Study of Factors Causing Annular Gas Flow Following Primary Cementing
- John M. Tinsley (Halliburton Services) | Erik C. Miller (Pennzoil Co.) | Fred L. Sabins (Halliburton Services) | Dave L. Sutton (Halliburton Services)
- Document ID
- Society of Petroleum Engineers
- Journal of Petroleum Technology
- Publication Date
- August 1980
- Document Type
- Journal Paper
- 1,427 - 1,437
- 1980. Society of Petroleum Engineers
- 1.14 Casing and Cementing, 4.3.1 Hydrates, 5.4.2 Gas Injection Methods, 1.6.9 Coring, Fishing, 4.1.2 Separation and Treating, 4.1.3 Dehydration, 4.3.4 Scale, 5.2 Reservoir Fluid Dynamics, 2.2.2 Perforating, 4.2.3 Materials and Corrosion, 1.14.3 Cement Formulation (Chemistry, Properties), 2.2.3 Fluid Loss Control, 5.2.1 Phase Behavior and PVT Measurements
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A model of a cemented annulus was used to evaluate the pressure transmitted and maintained by a static column of cement after placement and until set conditions were reached. Pressure is lost during cement hydration, resulting in annular gas flow. Laboratory and field tests were conducted on a new compressible cement capable of maintaining more stable annular pressure against the formation.
Annular gas flow has been a problem in the industry for many years. One of the first recognized annular gas flow problems occurred during cementing of gas storage wells in the mid-1960's. The severity of this problem has varied from a nuisance factor to one that can be very significant. This paper reviews various types of annular gas flow in different areas of the country and considers the cost currently being spent in remedial cementing operations. Research on the problem of annular gas flow is not new. A, brief summary of previous research and field applications are included. Although much effort has been put forth on annular gas flow problems, until recently no new solutions with positive results have been found. One reason for this has been some lack of understanding of the phase behavior of cement slurries. A 4-year research program has led to the development of a new compressible cement system. Results of its application in several field areas are reviewed.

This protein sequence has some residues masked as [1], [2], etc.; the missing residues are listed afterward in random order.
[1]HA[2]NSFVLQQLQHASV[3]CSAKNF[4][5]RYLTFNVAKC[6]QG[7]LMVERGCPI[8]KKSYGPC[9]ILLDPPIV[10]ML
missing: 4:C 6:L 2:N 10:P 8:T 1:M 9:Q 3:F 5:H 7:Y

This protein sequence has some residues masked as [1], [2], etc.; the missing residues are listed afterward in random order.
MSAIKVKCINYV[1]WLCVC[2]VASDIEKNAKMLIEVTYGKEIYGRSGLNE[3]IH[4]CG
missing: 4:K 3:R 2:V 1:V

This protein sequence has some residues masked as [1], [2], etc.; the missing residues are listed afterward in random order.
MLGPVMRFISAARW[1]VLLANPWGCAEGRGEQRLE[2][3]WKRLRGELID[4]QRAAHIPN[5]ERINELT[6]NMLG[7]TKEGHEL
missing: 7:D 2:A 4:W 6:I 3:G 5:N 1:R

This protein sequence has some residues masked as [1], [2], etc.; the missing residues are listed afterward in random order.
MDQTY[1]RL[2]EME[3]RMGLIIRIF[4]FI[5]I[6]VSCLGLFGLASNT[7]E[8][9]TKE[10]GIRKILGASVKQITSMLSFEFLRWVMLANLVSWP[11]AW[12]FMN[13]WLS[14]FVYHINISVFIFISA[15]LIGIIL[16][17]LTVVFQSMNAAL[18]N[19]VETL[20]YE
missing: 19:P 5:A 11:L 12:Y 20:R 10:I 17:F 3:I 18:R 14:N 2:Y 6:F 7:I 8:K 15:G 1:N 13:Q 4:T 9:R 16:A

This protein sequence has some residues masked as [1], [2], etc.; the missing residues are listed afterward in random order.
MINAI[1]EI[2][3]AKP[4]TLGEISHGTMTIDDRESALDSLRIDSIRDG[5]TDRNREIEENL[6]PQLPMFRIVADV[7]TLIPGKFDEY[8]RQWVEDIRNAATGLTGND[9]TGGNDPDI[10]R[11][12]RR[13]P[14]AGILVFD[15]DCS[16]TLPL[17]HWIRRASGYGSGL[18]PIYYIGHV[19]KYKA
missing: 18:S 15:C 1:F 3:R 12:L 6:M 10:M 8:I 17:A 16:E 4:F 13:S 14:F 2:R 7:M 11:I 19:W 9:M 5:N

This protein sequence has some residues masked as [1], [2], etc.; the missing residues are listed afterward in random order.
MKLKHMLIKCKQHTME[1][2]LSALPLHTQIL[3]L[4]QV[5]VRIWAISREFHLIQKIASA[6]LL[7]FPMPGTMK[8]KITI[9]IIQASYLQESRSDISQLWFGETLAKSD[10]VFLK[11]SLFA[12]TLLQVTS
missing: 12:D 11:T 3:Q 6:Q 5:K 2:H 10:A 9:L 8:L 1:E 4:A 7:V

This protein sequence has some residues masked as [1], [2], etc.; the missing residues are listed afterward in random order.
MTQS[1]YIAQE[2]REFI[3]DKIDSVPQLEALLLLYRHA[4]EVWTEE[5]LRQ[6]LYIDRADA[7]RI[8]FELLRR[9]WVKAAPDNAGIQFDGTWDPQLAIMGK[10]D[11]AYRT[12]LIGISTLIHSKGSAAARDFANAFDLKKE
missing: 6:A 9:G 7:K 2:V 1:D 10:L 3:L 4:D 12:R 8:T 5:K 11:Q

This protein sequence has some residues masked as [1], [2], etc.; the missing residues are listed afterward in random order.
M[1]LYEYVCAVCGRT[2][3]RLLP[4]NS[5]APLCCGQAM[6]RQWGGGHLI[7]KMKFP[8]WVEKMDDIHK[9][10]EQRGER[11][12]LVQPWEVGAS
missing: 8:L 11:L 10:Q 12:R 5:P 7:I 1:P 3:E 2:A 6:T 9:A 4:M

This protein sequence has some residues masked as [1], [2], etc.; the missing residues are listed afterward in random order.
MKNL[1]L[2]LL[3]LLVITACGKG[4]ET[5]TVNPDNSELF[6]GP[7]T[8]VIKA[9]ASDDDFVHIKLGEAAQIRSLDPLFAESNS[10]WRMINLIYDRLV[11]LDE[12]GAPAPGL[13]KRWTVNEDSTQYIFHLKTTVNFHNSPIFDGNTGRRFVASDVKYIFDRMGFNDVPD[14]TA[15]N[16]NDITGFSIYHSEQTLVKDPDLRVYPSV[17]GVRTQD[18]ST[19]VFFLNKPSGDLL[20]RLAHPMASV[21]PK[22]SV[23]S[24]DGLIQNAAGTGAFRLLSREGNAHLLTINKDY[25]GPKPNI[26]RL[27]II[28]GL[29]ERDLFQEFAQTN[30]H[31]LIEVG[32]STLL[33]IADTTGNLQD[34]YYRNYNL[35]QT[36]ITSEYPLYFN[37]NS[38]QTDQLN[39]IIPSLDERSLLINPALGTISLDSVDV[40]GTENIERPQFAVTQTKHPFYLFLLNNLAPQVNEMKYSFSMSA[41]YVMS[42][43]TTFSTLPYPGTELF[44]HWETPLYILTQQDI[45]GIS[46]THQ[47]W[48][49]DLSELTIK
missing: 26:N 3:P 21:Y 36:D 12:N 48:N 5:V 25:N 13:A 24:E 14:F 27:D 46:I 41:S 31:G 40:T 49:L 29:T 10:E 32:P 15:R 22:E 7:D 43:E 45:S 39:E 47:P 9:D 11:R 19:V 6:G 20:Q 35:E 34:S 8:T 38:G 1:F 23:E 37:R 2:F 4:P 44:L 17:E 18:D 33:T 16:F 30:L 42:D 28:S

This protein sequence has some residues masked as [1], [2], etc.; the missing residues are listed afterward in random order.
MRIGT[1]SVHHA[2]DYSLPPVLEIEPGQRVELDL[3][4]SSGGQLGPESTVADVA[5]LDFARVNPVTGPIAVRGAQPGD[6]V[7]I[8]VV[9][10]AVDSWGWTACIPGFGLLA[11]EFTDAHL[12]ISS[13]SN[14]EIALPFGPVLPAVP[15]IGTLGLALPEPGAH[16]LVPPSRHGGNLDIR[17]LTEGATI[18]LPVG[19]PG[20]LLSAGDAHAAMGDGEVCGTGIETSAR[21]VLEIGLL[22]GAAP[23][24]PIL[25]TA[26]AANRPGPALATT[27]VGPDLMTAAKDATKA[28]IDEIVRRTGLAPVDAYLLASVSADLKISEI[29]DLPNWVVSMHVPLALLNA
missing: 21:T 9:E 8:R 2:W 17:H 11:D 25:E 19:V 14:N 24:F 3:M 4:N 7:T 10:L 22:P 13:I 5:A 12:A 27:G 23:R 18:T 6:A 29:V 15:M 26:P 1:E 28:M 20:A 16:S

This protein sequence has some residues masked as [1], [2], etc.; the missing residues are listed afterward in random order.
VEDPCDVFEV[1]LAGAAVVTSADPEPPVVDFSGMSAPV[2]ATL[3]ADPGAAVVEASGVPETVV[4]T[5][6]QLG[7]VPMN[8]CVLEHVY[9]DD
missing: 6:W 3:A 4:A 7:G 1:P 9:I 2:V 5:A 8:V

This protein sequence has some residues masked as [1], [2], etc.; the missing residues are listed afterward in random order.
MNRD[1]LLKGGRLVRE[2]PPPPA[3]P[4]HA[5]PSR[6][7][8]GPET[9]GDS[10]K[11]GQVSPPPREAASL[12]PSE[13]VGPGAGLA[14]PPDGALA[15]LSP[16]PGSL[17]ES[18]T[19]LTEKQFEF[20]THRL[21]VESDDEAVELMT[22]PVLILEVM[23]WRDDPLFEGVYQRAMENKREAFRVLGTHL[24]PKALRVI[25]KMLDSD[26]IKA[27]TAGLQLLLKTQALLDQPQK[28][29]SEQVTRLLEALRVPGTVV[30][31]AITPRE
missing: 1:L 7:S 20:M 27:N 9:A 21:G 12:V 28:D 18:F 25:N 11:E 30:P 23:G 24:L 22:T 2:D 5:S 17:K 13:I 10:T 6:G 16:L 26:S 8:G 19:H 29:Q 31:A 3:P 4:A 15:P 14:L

Field History on Annular Gas Flow
Various types of annular gas flow problems occur in many different producing areas. Following are a few of the problems encountered in different areas, which show its general nature.
Houston Area - Offshore (High Island)
Formations in the High Island area are Pleistocene sequences. In this area, annular gas now has been encountered on surface and conductor strings. The annular gas flow can result from shallow gas sands or sands that have been pressurized because of similar flow from higher-pressured zones at greater depths. Annular gas flow in some areas of this field are more pronounced on intermediate production strings and liners. The problem is not limited to deviated holes but, in some cases, may be aggravated by hole angle. In this area, it is common to have gas flow back to surface within 0.5 to 1.5 hours after the plug is bumped. This occurs on pipe strings that are cemented back to surface as well as those where cement is brought back only into the interannulus of the last cemented string. Uncontrolled gas flow from shallow zones or deeper high-pressure and high-deliverability zones outside the cemented surface pipe can cause gas blowout at some distance from the cemented annulus on the ocean floor. Often it has been necessary to bring primary cement back short of the surface and then conduct an annulus squeeze job on the cement top in an attempt to shut off gas flow to the floor of the platform. This, however, does not always prevent the loss of gas into shallow sands from the lower zones. A survey on remedial cementing operations in this area for the past several years indicates that cost has varied from $20,000 to $350,000/well.
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